Railway lines killing flamingos


In January, thousands of lesser flamingo chicks were rescued from Kamfers Dam in Kimberley amid fears of abandonment when a lack of rainfall and heat left the pan with little water. From April, these chicks were returned by various caring facilities, and after a quarantine period, released back into the wild. They integrated well with the 5 000 wild, healthy juveniles and flock. However, now that the juveniles are starting to fly, new problems have come to light.

Photo: Ester van der Westhuizen-Coetzer

The overhead lines of the railway lines adjacent to Kamfers Dam are a safety hazard for birds. In fact, 30 juvenile lesser flamingos and a few adults have already died this season after colliding with these lines.

Old diverters ineffective

According to BirdLife South Africa volunteer Tania Anderson; it is Transnet’s responsibility to ensure the lines are safe.  Bird diverters were initially installed in 2012, but they have since moved and have broken. “Even when first fitted, they were probably only partly effective and not visible or effective at night,” says Anderson. She also explains that Transnet’s environmental section was meant to check and monitor them for effectiveness and collisions.

Most of the old diverters are long gone. Photo: Tania Anderson

Monitoring for collisions

Transnet however, did not follow through on this verbal agreement. “We have not monitored but this will be rectified,” says Mike Asefovitz from Transnet Freight Rail Corporate Affairs. He admits that the old flappers needed replacement every two years.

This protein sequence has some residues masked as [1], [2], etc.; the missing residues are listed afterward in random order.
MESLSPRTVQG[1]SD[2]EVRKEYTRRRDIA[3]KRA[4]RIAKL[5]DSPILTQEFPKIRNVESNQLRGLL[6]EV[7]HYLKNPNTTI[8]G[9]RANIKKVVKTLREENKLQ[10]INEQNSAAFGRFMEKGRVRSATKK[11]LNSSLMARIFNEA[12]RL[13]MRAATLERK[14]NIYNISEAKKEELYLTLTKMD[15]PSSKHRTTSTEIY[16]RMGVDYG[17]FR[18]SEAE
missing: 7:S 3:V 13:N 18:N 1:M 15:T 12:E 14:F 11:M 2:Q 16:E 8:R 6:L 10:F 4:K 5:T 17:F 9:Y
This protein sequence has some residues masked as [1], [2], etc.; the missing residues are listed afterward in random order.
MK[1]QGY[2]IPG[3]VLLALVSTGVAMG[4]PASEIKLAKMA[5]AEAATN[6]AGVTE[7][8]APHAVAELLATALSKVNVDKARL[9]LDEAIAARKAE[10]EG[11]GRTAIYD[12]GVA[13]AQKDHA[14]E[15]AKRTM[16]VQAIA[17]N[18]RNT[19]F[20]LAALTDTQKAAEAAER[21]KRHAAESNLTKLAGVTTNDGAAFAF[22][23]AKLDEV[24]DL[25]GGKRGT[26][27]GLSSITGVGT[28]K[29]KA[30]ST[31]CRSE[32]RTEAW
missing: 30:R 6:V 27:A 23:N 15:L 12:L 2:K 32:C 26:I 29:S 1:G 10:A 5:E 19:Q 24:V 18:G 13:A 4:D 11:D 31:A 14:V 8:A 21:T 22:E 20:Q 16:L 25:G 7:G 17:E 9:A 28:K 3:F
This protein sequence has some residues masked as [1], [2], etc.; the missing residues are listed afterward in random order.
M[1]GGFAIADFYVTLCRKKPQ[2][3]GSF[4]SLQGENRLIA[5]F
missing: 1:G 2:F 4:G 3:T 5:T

Photo: Ester van der Westhuizen-Coetzer

Replacing old diverters

Because of the ineffectiveness of the old diverters at night, the devices will now be replaced with Raptor Clamp Overhead Warning Light (OWL) diverters to prevent similar instances in the future. These devices include a solar powered flashing LED light to alert birds travelling during low light conditions.

Transnet have committed to contributing towards the replacement of the old devices, but this might take time. “We are going to procure these devices to assist where possible, but for the large amount of devices required, we would need to approach the market, which will be a formal tender process,” says Asefovitz.

As a result of limited funding available over the short term, BirdLife South Africa is trying to assist through public donations.

A tagged flamingo that collided with the lines and died. Photo: Ester van der Westhuizen-Coetzer

Play your part

Any member of the public can assist the near-threatened lesser flamingos of Kamfers Dam by sponsoring a diverter. A single OWL diverter costs R600 and it is estimated that 2 000 are required to cover all high risk areas.  Transnet are able to cover the cost of just over 50 diverters over the short term.  Click here if you want to sponsor an OWL diverter.

Written by René de Klerk 

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